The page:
Ever wanted to know a little bit more about how we design a new collection? We thought we would let you in on a little behind the scenes and share our processes from initial design to production. We have split it into six key sections - follow our design journey below!
So we are ready to begin working on a new collection, but where do we start? Stage one is where we bring together any initial ideas and start thinking about how these ideas might come together to form a collection that would be right for our customer.
Then we continue collecting inspiration and start to merge these ideas, creating something new and exciting whilst also ensuring that they feel consistent with our brand and that they can be made in our target price range. Before we can draw up any final designs, we have to start looking at fabrics, trims and any components or hardware that we might need- and always looking at sustainable options where possible!
The last part of the initial design process is creating technical drawings of the designs, showing accurate detail which will allow the pattern team to create the first samples. The more detail and information that goes onto the technical drawing, the more accurate the first samples are likely to be. We make sure to put the time in here and make thorough checks, so that we don’t need to waste materials on any unnecessary samples.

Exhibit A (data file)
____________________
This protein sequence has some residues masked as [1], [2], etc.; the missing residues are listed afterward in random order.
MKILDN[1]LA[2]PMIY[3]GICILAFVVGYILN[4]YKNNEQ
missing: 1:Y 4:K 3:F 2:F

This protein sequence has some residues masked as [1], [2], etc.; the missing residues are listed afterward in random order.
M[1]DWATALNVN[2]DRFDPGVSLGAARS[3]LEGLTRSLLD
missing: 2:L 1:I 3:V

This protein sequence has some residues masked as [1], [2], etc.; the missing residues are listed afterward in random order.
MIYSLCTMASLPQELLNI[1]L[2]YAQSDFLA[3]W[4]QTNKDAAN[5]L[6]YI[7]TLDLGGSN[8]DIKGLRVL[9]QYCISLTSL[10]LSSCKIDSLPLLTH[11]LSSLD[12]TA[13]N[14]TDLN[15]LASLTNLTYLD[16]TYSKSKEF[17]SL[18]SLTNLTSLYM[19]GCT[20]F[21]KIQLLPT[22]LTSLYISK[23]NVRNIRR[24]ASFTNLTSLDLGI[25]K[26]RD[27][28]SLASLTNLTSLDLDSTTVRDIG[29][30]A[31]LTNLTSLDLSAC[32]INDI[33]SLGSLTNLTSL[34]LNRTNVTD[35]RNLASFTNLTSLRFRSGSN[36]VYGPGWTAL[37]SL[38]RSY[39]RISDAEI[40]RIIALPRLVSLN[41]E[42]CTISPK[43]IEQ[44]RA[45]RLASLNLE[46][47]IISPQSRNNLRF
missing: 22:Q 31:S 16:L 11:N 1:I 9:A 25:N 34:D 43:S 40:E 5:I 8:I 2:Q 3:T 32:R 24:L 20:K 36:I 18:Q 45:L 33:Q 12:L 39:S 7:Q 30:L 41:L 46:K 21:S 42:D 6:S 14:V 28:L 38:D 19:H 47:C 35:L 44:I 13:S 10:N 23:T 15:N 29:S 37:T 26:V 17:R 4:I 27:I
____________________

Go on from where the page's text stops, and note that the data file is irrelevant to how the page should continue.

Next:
Sourcing is where we select all of the fabrics and components that will make up the designs.
We begin by looking for sustainably made fabric through the collections from our trusted European suppliers. We only work with suppliers that share our commitment to sustainability and ethical production. This usually means having to pay a bit more, but it is important for us that we share the same values, and it also means that we are investing in another company that are working to do more for the environment. Once we have decided on the final fabrics, they will become part of our Bill Of Materials, which is a list of all the fabric and components needed to make up the products.